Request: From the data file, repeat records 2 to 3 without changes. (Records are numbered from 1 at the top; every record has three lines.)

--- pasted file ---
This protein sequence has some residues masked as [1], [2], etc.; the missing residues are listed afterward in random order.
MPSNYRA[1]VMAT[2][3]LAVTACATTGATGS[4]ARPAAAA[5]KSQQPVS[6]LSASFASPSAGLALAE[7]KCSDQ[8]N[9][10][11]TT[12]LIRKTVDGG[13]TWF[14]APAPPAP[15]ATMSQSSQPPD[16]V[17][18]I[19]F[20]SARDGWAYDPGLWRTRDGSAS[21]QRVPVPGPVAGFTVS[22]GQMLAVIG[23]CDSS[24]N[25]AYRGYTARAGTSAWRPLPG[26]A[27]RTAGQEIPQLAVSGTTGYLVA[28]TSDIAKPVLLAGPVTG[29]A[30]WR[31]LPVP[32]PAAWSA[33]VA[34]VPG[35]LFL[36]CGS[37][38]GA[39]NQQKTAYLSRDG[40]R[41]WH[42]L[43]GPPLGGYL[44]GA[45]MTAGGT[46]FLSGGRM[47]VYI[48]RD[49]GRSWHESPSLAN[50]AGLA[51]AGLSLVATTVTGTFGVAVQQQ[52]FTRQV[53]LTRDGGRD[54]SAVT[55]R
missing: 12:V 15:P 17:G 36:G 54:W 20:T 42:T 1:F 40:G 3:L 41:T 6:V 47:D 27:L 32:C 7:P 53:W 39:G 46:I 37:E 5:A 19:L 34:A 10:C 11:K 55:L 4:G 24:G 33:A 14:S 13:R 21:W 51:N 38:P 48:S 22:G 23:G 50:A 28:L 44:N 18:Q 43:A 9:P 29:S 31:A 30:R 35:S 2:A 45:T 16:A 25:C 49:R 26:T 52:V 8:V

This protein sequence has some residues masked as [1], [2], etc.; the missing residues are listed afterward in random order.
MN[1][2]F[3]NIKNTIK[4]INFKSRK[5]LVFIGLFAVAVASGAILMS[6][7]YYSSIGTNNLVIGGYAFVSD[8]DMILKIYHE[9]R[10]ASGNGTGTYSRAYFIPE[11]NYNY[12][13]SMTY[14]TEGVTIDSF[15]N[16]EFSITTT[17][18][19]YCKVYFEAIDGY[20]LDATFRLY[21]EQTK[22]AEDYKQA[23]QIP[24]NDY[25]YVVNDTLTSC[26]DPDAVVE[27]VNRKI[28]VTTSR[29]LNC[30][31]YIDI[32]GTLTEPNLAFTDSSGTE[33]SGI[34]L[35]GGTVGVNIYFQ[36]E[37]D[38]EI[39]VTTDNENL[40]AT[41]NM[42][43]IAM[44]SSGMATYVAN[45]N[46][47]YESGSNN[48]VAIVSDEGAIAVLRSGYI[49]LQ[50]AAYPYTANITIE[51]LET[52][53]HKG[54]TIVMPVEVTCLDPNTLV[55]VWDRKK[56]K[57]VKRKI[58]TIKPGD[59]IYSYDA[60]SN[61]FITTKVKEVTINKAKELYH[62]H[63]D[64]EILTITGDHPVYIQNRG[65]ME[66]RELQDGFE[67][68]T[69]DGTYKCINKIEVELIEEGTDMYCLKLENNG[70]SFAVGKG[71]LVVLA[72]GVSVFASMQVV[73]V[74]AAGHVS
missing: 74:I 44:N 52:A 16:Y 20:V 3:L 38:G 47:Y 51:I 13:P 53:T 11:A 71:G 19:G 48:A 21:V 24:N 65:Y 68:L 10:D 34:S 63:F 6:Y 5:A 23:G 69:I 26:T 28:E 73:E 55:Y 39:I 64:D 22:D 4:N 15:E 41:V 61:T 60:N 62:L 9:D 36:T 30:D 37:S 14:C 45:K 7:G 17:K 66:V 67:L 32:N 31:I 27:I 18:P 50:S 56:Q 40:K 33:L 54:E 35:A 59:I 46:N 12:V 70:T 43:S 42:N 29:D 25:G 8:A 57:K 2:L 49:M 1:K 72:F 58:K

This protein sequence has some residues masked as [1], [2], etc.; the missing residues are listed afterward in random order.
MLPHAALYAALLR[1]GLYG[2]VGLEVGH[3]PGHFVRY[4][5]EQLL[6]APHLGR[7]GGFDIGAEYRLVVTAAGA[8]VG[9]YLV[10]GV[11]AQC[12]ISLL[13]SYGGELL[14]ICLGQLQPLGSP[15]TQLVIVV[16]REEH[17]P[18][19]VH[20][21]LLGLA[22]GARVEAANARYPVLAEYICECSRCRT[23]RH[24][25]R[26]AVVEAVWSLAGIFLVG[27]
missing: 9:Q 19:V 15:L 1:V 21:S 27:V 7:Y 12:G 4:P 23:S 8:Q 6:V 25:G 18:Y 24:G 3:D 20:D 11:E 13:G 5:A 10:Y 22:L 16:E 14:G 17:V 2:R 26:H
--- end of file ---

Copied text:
This protein sequence has some residues masked as [1], [2], etc.; the missing residues are listed afterward in random order.
MN[1][2]F[3]NIKNTIK[4]INFKSRK[5]LVFIGLFAVAVASGAILMS[6][7]YYSSIGTNNLVIGGYAFVSD[8]DMILKIYHE[9]R[10]ASGNGTGTYSRAYFIPE[11]NYNY[12][13]SMTY[14]TEGVTIDSF[15]N[16]EFSITTT[17][18][19]YCKVYFEAIDGY[20]LDATFRLY[21]EQTK[22]AEDYKQA[23]QIP[24]NDY[25]YVVNDTLTSC[26]DPDAVVE[27]VNRKI[28]VTTSR[29]LNC[30][31]YIDI[32]GTLTEPNLAFTDSSGTE[33]SGI[34]L[35]GGTVGVNIYFQ[36]E[37]D[38]EI[39]VTTDNENL[40]AT[41]NM[42][43]IAM[44]SSGMATYVAN[45]N[46][47]YESGSNN[48]VAIVSDEGAIAVLRSGYI[49]LQ[50]AAYPYTANITIE[51]LET[52][53]HKG[54]TIVMPVEVTCLDPNTLV[55]VWDRKK[56]K[57]VKRKI[58]TIKPGD[59]IYSYDA[60]SN[61]FITTKVKEVTINKAKELYH[62]H[63]D[64]EILTITGDHPVYIQNRG[65]ME[66]RELQDGFE[67][68]T[69]DGTYKCINKIEVELIEEGTDMYCLKLENNG[70]SFAVGKG[71]LVVLA[72]GVSVFASMQVV[73]V[74]AAGHVS
missing: 74:I 44:N 52:A 16:Y 20:V 3:L 38:G 47:Y 51:I 13:P 53:T 11:A 71:G 19:G 48:A 21:V 24:N 65:Y 68:L 10:D 34:S 63:F 6:Y 5:A 23:G 69:I 26:T 28:E 73:E 55:Y 39:I 64:D 22:D 4:N 15:E 41:V 61:T 60:N 62:L 9:D 36:T 30:D 37:S 14:C 45:K 7:G 17:K 66:V 67:L 32:N 31:I 27:I 18:P 50:S 56:Q 40:K 33:L 54:E 35:A 59:I 46:N 12:V 70:T 43:S 42:N 29:D 25:G 8:A 57:K 2:L 49:M 1:K 72:F 58:K

This protein sequence has some residues masked as [1], [2], etc.; the missing residues are listed afterward in random order.
MLPHAALYAALLR[1]GLYG[2]VGLEVGH[3]PGHFVRY[4][5]EQLL[6]APHLGR[7]GGFDIGAEYRLVVTAAGA[8]VG[9]YLV[10]GV[11]AQC[12]ISLL[13]SYGGELL[14]ICLGQLQPLGSP[15]TQLVIVV[16]REEH[17]P[18][19]VH[20][21]LLGLA[22]GARVEAANARYPVLAEYICECSRCRT[23]RH[24][25]R[26]AVVEAVWSLAGIFLVG[27]
missing: 9:Q 19:V 15:L 1:V 21:S 27:V 7:Y 12:G 4:P 23:S 8:Q 6:V 25:G 18:Y 24:G 3:D 20:D 11:E 13:G 5:A 10:Y 22:L 16:E 14:G 17:V 2:R 26:H